The good, the bad and the ugly of football in 2010

A look back at the highs and lows of a memorable year
By Amar Singh

Time flies. Like Lionel Messi on one of his unstoppable solo runs, 2010 has jinked past us and slotted home into an empty goal before we even had a chance to stop and take stock of what has actually happened.

It was a year in which everything changed and yet so much stayed the same.

It started with Rafa Benitez floundering; at war with his own board and defending himself after a string of poor results had left Liverpool’s season all but over.

And it is ending with the Spaniard floundering once more; back on Merseyside after falling out with another employer following a string of poor results, which had left Inter’s season all but over.

But it all felt so different back in January. As we waved goodbye to the Noughties and heralded in a new decade (the tennies?) football stood on the brink of a new frontier – the World Cup was going to Africa.

And despite a sluggish start and less than exciting final, you can’t deny that for four weeks in the summer we saw it all; heartbreaking climaxes, euphoric moments and a certain Diego Maradona on fine form – if not tactically then vocally at least.

For us woefully-deluded English people, 2010 actually offered the prospect of us finally having a go at winning the damn thing.

With our ‘Golden Generation’ all seemingly at their prime, spearheaded by ‘goal machine’ Wayne Rooney, captained by the ‘honourable leader’ John Terry and coached by the ‘wily trophy-collector’ Fabio Capello, what could possibly go wrong? Well quite a lot actually…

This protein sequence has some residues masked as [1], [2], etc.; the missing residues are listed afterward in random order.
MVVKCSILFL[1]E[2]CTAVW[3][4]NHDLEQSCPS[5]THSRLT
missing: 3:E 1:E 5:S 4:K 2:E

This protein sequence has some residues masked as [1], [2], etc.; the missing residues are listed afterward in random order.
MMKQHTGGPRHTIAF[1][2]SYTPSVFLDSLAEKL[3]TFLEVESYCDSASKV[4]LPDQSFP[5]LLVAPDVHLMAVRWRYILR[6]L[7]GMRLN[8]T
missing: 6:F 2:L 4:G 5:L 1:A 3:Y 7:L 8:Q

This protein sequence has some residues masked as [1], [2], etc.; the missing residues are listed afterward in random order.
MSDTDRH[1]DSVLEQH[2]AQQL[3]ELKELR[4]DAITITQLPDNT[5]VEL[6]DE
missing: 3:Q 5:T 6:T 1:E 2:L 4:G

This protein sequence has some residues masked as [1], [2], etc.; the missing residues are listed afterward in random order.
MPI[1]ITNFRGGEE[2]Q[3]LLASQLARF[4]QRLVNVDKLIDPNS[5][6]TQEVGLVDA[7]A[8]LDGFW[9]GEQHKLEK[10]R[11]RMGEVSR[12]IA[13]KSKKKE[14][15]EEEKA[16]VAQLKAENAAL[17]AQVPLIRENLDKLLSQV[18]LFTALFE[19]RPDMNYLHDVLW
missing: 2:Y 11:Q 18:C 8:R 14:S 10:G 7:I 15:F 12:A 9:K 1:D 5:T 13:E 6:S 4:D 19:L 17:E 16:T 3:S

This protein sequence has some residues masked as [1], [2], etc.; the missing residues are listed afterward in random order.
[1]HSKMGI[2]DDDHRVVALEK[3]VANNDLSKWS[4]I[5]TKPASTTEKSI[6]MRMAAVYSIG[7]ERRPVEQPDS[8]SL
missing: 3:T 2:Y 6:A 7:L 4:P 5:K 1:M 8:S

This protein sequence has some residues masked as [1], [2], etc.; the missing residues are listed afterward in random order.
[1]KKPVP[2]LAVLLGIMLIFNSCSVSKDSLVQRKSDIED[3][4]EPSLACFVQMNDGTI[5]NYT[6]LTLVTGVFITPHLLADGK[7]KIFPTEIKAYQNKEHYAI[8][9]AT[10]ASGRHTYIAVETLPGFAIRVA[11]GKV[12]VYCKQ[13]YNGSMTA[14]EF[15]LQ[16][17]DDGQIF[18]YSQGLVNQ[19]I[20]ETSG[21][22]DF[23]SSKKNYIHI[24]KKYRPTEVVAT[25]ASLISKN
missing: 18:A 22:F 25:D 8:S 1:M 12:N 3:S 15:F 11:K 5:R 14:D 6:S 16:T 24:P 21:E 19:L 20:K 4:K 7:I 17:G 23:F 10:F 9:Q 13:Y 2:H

Yes, just like a member of Fifa’s executive committee, football in 2010 approached us with a smile, reassured us that ‘everything would be fine’ before completely screwing us over and reminding us that nothing is predictable in this game.

So before I get carried away with more clumsy metaphors, let's try and make sense of it all. Here’s my good, bad and ugly of football in 2010…

Viva Espana | Spain won the first World Cup held in Africa

The Good

Admittedly, the hapless Manuel Almunia was in goal but was there a greater individual display of sheer out-of-this-world footballing prowess than Lionel Messi’s four-goal demolition of Arsenal? The floppy-haired Argentinian dynamo lit up the Nou Camp on that memorable April night and left even the most fervent Gooners accepting that they had witnessed something special.

If Messi was responsible for the individual performance of the year then few could deny Jose Mourinho his place in the footballing annals after pulling off 2010’s managerial three-card trick.

The ‘Special One’ led Inter to the first treble in the history of Italian football and became only the third ever manager to win the European Cup with two different teams. The achievement fast-tracked him into the Real Madrid job and, who knows, maybe Florentino Perez won’t actually sack someone next summer...

Even special managers needs special players and in Wesley Sneijder, Mourinho had a creative genius around which he could build his all-conquering Inter team. After his treble-winning exploits Sneijder would go on to shine in Africa, scoring five goals as Holland blazed a trail to the final. The Dutch maestro’s year was capped off in August when he was named No.1 in the 50. Who needs a Ballon d'Or?